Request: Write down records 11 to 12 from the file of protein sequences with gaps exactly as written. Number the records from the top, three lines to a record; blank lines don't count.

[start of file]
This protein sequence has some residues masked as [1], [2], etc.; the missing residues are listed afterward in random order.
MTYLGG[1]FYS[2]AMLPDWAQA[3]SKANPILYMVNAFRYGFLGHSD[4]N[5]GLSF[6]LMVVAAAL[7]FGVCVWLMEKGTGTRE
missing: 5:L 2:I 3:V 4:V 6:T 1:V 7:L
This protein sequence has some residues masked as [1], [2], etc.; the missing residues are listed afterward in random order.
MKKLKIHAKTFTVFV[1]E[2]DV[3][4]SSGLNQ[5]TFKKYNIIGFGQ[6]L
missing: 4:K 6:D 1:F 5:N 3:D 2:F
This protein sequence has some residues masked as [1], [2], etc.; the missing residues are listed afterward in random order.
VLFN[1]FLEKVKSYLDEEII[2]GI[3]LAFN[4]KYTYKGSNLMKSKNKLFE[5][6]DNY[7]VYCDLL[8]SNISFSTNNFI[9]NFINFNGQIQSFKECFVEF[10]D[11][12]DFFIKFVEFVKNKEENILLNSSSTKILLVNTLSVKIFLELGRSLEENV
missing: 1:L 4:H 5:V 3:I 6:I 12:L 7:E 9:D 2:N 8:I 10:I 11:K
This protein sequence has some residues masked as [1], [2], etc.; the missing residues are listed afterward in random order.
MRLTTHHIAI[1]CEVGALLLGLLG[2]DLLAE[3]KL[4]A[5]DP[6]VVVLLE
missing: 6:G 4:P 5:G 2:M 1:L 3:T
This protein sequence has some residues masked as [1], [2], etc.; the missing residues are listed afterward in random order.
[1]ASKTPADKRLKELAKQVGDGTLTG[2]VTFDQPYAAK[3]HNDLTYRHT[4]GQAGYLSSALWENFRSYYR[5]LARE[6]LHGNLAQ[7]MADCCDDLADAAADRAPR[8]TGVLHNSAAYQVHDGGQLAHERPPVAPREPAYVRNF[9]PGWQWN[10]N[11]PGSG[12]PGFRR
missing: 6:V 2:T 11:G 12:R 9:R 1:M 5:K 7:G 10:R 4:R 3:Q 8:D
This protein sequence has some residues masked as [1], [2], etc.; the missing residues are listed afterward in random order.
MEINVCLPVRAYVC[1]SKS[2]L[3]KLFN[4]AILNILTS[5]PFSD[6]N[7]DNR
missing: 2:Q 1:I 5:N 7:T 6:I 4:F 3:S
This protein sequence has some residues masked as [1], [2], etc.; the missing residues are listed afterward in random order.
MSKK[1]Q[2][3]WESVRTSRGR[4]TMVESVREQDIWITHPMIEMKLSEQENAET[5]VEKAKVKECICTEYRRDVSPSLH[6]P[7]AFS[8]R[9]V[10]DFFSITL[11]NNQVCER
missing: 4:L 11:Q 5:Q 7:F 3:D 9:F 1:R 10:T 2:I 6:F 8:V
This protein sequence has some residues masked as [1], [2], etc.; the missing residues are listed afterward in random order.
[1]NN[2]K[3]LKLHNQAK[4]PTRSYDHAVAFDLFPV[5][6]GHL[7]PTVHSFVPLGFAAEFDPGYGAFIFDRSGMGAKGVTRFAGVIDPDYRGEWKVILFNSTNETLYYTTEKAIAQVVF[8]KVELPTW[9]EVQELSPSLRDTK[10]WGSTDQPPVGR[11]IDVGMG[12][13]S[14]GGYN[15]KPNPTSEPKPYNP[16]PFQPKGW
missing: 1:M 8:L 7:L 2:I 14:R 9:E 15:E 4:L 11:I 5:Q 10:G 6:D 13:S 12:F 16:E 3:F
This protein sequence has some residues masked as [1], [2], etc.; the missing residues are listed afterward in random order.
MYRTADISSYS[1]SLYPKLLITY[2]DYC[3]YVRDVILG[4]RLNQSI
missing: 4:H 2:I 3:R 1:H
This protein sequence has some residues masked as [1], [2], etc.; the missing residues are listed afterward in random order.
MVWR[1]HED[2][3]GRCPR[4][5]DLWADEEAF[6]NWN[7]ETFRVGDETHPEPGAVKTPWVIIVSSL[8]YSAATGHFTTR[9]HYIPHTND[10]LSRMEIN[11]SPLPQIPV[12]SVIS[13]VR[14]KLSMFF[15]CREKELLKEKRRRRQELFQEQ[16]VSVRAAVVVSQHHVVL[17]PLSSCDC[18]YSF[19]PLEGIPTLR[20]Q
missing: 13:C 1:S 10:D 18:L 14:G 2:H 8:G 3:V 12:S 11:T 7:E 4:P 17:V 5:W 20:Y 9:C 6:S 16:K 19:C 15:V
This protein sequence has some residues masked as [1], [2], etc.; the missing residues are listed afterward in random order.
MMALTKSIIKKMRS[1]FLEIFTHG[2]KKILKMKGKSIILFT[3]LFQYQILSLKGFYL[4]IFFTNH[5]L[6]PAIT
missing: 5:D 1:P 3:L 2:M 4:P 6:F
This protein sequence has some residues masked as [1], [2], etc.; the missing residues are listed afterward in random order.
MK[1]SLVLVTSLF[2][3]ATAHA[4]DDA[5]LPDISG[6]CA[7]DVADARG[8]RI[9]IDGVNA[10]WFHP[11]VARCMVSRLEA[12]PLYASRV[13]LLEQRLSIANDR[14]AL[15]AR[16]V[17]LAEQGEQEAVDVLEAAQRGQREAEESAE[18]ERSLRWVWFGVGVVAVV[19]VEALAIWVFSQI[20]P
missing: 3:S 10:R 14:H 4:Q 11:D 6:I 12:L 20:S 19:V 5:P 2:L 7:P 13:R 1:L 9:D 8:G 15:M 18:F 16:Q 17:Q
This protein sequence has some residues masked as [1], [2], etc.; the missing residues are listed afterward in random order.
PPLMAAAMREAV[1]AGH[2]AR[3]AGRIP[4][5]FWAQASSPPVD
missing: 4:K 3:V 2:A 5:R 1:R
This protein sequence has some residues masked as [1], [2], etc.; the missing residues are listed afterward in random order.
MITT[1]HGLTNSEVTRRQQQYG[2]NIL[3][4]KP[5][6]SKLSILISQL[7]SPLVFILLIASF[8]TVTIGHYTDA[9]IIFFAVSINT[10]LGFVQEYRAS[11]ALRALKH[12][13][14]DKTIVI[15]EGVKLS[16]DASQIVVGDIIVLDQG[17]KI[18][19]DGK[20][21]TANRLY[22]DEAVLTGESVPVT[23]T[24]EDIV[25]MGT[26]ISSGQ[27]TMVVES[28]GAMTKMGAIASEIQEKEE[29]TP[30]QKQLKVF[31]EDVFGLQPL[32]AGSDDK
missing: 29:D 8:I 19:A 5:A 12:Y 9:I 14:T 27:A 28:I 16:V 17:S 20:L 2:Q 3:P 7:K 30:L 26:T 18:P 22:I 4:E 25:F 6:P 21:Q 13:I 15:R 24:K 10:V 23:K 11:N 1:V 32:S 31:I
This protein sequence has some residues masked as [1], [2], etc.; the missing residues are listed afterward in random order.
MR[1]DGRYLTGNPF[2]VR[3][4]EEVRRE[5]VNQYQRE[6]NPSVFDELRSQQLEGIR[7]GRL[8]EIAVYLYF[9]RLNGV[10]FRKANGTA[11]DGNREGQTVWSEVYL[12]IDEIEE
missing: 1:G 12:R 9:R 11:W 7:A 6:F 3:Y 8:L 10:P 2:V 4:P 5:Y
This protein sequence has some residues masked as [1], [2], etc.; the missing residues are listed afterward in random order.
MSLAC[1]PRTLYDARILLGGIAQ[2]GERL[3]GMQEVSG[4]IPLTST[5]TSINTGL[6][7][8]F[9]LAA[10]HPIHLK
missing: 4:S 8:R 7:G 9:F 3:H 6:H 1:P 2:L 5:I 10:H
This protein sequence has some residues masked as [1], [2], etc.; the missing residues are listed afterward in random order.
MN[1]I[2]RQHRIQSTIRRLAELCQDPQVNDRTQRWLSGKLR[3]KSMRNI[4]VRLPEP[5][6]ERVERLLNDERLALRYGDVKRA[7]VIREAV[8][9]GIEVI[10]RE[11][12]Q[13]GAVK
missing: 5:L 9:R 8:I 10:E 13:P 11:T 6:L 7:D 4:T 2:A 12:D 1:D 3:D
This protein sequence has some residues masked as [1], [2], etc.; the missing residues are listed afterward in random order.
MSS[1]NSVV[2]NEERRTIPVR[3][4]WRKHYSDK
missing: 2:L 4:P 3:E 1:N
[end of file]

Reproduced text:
This protein sequence has some residues masked as [1], [2], etc.; the missing residues are listed afterward in random order.
MMALTKSIIKKMRS[1]FLEIFTHG[2]KKILKMKGKSIILFT[3]LFQYQILSLKGFYL[4]IFFTNH[5]L[6]PAIT
missing: 5:D 1:P 3:L 2:M 4:P 6:F
This protein sequence has some residues masked as [1], [2], etc.; the missing residues are listed afterward in random order.
MK[1]SLVLVTSLF[2][3]ATAHA[4]DDA[5]LPDISG[6]CA[7]DVADARG[8]RI[9]IDGVNA[10]WFHP[11]VARCMVSRLEA[12]PLYASRV[13]LLEQRLSIANDR[14]AL[15]AR[16]V[17]LAEQGEQEAVDVLEAAQRGQREAEESAE[18]ERSLRWVWFGVGVVAVV[19]VEALAIWVFSQI[20]P
missing: 3:S 10:R 14:H 4:Q 11:D 6:I 12:L 20:S 19:V 5:P 2:L 7:P 13:R 1:L 9:D 8:G 15:M 18:F 16:Q 17:Q